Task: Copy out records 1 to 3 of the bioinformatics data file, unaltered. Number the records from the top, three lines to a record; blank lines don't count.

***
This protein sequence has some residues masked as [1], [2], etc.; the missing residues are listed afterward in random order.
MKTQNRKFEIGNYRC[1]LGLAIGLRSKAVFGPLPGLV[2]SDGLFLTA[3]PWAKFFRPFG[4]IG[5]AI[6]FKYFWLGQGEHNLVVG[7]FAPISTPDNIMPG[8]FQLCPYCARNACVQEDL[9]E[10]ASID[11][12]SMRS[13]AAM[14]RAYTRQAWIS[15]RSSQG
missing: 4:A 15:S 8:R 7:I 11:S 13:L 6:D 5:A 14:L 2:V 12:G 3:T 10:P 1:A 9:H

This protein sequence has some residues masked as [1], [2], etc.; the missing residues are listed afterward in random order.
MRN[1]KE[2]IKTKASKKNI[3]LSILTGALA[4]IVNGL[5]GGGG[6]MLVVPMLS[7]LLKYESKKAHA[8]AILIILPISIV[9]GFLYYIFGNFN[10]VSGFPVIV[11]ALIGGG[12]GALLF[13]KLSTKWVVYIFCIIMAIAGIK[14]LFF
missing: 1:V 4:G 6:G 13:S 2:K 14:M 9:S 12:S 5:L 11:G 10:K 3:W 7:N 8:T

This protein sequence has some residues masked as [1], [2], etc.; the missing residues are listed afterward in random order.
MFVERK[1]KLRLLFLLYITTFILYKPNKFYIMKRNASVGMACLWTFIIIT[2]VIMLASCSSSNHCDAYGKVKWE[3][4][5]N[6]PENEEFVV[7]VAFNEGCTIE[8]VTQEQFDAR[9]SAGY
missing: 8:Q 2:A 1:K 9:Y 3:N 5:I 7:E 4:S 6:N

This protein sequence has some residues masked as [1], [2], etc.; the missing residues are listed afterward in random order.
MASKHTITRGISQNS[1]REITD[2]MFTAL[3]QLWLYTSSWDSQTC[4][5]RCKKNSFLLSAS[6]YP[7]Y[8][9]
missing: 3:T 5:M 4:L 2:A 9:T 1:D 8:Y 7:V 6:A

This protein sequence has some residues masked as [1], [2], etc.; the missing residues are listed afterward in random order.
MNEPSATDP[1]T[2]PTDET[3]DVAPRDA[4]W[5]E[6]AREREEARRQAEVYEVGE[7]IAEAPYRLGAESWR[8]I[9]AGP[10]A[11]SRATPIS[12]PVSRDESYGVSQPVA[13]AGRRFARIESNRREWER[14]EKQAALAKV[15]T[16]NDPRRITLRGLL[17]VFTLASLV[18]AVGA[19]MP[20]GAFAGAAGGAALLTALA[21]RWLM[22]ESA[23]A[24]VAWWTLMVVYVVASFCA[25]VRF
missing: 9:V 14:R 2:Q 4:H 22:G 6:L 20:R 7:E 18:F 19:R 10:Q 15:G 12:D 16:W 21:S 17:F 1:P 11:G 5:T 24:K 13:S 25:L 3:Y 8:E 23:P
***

This protein sequence has some residues masked as [1], [2], etc.; the missing residues are listed afterward in random order.
MKTQNRKFEIGNYRC[1]LGLAIGLRSKAVFGPLPGLV[2]SDGLFLTA[3]PWAKFFRPFG[4]IG[5]AI[6]FKYFWLGQGEHNLVVG[7]FAPISTPDNIMPG[8]FQLCPYCARNACVQEDL[9]E[10]ASID[11][12]SMRS[13]AAM[14]RAYTRQAWIS[15]RSSQG
missing: 4:A 15:S 8:R 7:I 11:S 13:L 6:D 5:A 14:L 2:V 12:G 3:T 10:P 1:A 9:H

This protein sequence has some residues masked as [1], [2], etc.; the missing residues are listed afterward in random order.
MRN[1]KE[2]IKTKASKKNI[3]LSILTGALA[4]IVNGL[5]GGGG[6]MLVVPMLS[7]LLKYESKKAHA[8]AILIILPISIV[9]GFLYYIFGNFN[10]VSGFPVIV[11]ALIGGG[12]GALLF[13]KLSTKWVVYIFCIIMAIAGIK[14]LFF
missing: 1:V 4:G 6:G 13:S 2:K 14:M 9:S 12:S 5:L 11:G 10:K 3:W 7:N 8:T

This protein sequence has some residues masked as [1], [2], etc.; the missing residues are listed afterward in random order.
MFVERK[1]KLRLLFLLYITTFILYKPNKFYIMKRNASVGMACLWTFIIIT[2]VIMLASCSSSNHCDAYGKVKWE[3][4][5]N[6]PENEEFVV[7]VAFNEGCTIE[8]VTQEQFDAR[9]SAGY
missing: 8:Q 2:A 1:K 9:Y 3:N 5:I 7:E 4:S 6:N